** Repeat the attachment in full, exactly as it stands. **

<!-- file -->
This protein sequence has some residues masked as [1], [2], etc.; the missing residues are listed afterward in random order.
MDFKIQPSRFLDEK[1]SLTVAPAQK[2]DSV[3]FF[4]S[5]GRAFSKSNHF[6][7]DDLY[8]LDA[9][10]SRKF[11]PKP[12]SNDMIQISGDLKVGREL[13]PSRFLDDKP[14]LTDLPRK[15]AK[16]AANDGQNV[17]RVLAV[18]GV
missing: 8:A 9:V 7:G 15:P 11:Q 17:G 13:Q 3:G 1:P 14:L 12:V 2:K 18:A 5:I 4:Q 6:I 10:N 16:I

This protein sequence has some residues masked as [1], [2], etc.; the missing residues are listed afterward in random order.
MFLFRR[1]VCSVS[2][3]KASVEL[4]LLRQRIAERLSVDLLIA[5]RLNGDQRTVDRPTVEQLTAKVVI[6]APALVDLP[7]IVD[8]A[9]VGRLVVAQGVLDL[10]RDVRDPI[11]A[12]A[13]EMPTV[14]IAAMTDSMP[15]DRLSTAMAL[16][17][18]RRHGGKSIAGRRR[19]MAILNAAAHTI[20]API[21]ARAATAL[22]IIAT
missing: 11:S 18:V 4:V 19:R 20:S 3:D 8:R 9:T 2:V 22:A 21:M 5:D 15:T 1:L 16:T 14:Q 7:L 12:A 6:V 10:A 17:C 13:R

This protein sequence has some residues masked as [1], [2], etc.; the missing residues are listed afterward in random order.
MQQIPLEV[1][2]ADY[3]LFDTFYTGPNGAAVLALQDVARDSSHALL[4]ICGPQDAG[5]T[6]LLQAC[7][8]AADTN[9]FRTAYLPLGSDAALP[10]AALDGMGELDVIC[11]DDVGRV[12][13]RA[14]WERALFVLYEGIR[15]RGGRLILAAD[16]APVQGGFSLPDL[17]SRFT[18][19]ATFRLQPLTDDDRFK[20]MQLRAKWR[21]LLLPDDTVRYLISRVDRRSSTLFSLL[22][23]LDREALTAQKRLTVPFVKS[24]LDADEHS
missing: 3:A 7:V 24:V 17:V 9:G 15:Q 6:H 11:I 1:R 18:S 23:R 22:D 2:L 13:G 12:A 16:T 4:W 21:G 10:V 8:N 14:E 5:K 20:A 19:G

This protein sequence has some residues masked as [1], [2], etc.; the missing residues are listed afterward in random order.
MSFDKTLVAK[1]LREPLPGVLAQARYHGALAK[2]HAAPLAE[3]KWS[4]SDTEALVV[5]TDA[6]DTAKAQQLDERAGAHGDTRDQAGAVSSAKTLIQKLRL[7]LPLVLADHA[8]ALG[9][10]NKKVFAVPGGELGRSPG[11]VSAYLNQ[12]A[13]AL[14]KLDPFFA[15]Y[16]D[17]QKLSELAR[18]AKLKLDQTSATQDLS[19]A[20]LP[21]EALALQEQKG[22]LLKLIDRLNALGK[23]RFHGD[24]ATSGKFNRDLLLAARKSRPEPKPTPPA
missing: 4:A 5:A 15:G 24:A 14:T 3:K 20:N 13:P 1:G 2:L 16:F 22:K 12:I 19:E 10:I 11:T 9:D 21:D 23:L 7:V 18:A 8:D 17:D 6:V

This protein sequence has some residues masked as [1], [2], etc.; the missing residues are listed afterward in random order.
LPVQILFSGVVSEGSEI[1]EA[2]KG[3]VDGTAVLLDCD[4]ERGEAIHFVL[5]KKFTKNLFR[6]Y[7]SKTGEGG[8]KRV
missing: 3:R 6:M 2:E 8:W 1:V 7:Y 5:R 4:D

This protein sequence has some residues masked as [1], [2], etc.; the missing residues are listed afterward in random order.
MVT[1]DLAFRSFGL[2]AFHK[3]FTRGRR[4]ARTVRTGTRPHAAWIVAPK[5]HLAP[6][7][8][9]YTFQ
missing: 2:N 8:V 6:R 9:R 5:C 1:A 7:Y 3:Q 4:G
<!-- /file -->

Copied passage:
This protein sequence has some residues masked as [1], [2], etc.; the missing residues are listed afterward in random order.
MDFKIQPSRFLDEK[1]SLTVAPAQK[2]DSV[3]FF[4]S[5]GRAFSKSNHF[6][7]DDLY[8]LDA[9][10]SRKF[11]PKP[12]SNDMIQISGDLKVGREL[13]PSRFLDDKP[14]LTDLPRK[15]AK[16]AANDGQNV[17]RVLAV[18]GV
missing: 8:A 9:V 7:G 15:P 11:Q 17:G 13:Q 3:G 1:P 14:L 12:V 2:K 18:A 5:I 4:Q 6:I 10:N 16:I

This protein sequence has some residues masked as [1], [2], etc.; the missing residues are listed afterward in random order.
MFLFRR[1]VCSVS[2][3]KASVEL[4]LLRQRIAERLSVDLLIA[5]RLNGDQRTVDRPTVEQLTAKVVI[6]APALVDLP[7]IVD[8]A[9]VGRLVVAQGVLDL[10]RDVRDPI[11]A[12]A[13]EMPTV[14]IAAMTDSMP[15]DRLSTAMAL[16][17][18]RRHGGKSIAGRRR[19]MAILNAAAHTI[20]API[21]ARAATAL[22]IIAT
missing: 11:S 18:V 4:V 19:R 20:S 3:D 8:R 9:T 2:V 22:A 21:M 5:D 15:T 1:L 16:T 14:Q 7:L 12:A 6:V 10:A 17:C 13:R

This protein sequence has some residues masked as [1], [2], etc.; the missing residues are listed afterward in random order.
MQQIPLEV[1][2]ADY[3]LFDTFYTGPNGAAVLALQDVARDSSHALL[4]ICGPQDAG[5]T[6]LLQAC[7][8]AADTN[9]FRTAYLPLGSDAALP[10]AALDGMGELDVIC[11]DDVGRV[12][13]RA[14]WERALFVLYEGIR[15]RGGRLILAAD[16]APVQGGFSLPDL[17]SRFT[18][19]ATFRLQPLTDDDRFK[20]MQLRAKWR[21]LLLPDDTVRYLISRVDRRSSTLFSLL[22][23]LDREALTAQKRLTVPFVKS[24]LDADEHS
missing: 3:A 7:V 24:V 17:V 9:G 15:Q 6:H 11:I 1:R 18:S 23:R 22:D 2:L 13:G 12:A 16:T 4:W 21:G 10:V 8:N 14:E 5:K 20:A 19:G

This protein sequence has some residues masked as [1], [2], etc.; the missing residues are listed afterward in random order.
MSFDKTLVAK[1]LREPLPGVLAQARYHGALAK[2]HAAPLAE[3]KWS[4]SDTEALVV[5]TDA[6]DTAKAQQLDERAGAHGDTRDQAGAVSSAKTLIQKLRL[7]LPLVLADHA[8]ALG[9][10]NKKVFAVPGGELGRSPG[11]VSAYLNQ[12]A[13]AL[14]KLDPFFA[15]Y[16]D[17]QKLSELAR[18]AKLKLDQTSATQDLS[19]A[20]LP[21]EALALQEQKG[22]LLKLIDRLNALGK[23]RFHGD[24]ATSGKFNRDLLLAARKSRPEPKPTPPA
missing: 4:A 5:A 15:G 24:A 14:T 3:K 20:N 13:P 1:G 2:L 16:F 22:K 12:I 19:E 10:I 11:T 9:D 21:D 23:L 7:V 18:A 8:D 17:D 6:V

This protein sequence has some residues masked as [1], [2], etc.; the missing residues are listed afterward in random order.
LPVQILFSGVVSEGSEI[1]EA[2]KG[3]VDGTAVLLDCD[4]ERGEAIHFVL[5]KKFTKNLFR[6]Y[7]SKTGEGG[8]KRV
missing: 3:R 6:M 2:E 8:W 1:V 7:Y 5:R 4:D

This protein sequence has some residues masked as [1], [2], etc.; the missing residues are listed afterward in random order.
MVT[1]DLAFRSFGL[2]AFHK[3]FTRGRR[4]ARTVRTGTRPHAAWIVAPK[5]HLAP[6][7][8][9]YTFQ
missing: 2:N 8:V 6:R 9:R 5:C 1:A 7:Y 3:Q 4:G